What is inheritance and is it taxable?

An inheritance includes pretty much anything of value that is passed down to you after someone passes away. There are a few different types of taxes that may come into play, but the most common, estate tax, is paid by the estate before you receive anything. An inheritance tax that is paid by a beneficiary is much rarer and only applicable in six states.

A man working his office

What is considered inheritance?

Inheritance encompasses a wide range of assets and possessions passed down to heirs or beneficiaries upon the benefactor’s death. It includes financial assets like cash and investments, real estate, and personal belongings such as jewelry, art, and heirlooms. It can also include retirement accounts like 401(k)s and IRAs, depending on how they are structured.

All of these are put into the deceased person’s estate, and then an executor of the estate deals with the legal responsibilities, like any estate taxes (see below), and distributes the remaining assets as closely as possible to the intentions of the will.


Is inheritance considered income?

No. Inheritance itself is typically not considered income. This means you don't have to report the inheritance as taxable income on your annual tax return. Instead, it's considered a windfall or a transfer of assets.


Estate tax vs. inheritance tax

The two main types of taxes that affect the transfer of wealth after someone passes away are estate tax and inheritance tax. Estate tax is a federal tax, and some states also have an estate tax. It is paid by the estate of the deceased before anything is distributed to heirs. Inheritance tax is paid by the beneficiary after receiving their inheritance, and only on the amount they receive. Inheritance tax is imposed only in six states: Iowa, Kentucky, Maryland, Nebraska, New Jersey, and Pennsylvania. Below you’ll find a quick comparison between estate and inheritance tax, and later in this article we’ll go into more depth on each.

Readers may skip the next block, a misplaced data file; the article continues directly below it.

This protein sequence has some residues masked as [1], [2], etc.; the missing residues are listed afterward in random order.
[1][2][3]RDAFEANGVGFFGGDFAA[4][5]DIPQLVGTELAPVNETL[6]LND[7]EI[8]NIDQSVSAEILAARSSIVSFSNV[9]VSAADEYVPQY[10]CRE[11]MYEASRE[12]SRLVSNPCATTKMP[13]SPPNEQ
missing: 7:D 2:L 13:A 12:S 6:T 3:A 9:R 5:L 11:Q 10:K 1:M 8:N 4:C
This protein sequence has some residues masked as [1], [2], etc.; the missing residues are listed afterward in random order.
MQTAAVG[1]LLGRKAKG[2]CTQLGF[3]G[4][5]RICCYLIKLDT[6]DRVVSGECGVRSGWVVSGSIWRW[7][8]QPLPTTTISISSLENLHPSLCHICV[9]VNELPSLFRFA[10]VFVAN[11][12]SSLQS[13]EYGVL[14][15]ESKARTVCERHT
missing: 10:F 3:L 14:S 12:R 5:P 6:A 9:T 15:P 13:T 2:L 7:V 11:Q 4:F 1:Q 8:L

Estate tax

Inheritance tax

Who pays?

The estate of the deceased

The beneficiary

What is taxed?

The entire estate

Only what you receive

When is it paid?

Before distribution to beneficiaries

After inheritance

Where is it owed?

Federal and 12 states

6 states

Exemption possibilities

Based on value and relationship

Based on relationship and/or value

How much can you inherit without paying taxes?

Neither estate taxes nor inheritance taxes affect a vast majority of Americans. While state laws differ for inheritance taxes, an inheritance must exceed a certain threshold to be considered taxable. For federal estate taxes as of 2024, if the total estate is under $13.61 million for an individual or $27.22 million for a married couple, there’s no need to worry about estate taxes.1

Please note that tax laws can change, and exemption amounts will be adjusted for inflation or through legislative changes. It's essential to consult tax advisor for the most up-to-date information.


Lifetime gift tax exemption

One common method of limiting inheritance and estate taxes is to take advantage of the yearly gift tax exclusion and lifetime gift tax exemption. Each year, you can give away a certain amount tax free ($18,000 in 2024). The portion of the lifetime gift tax exemption is applied to any amount you gift over that. The total is conveniently set to the same amount as the estate tax threshold at $13.61 million for an individual. However, every gift you give applying the lifetime exemption reduces the estate tax threshold, so you can think of them as one and the same thing.


What is inheritance tax?

Inheritance tax is paid by individual beneficiaries based on the amount they receive from someone’s estate. You only pay tax on what you get, not the total amount left behind. Very few people have to worry about inheritance tax, because it has a threshold the inheritance must exceed before going into effect and it applies in only six states: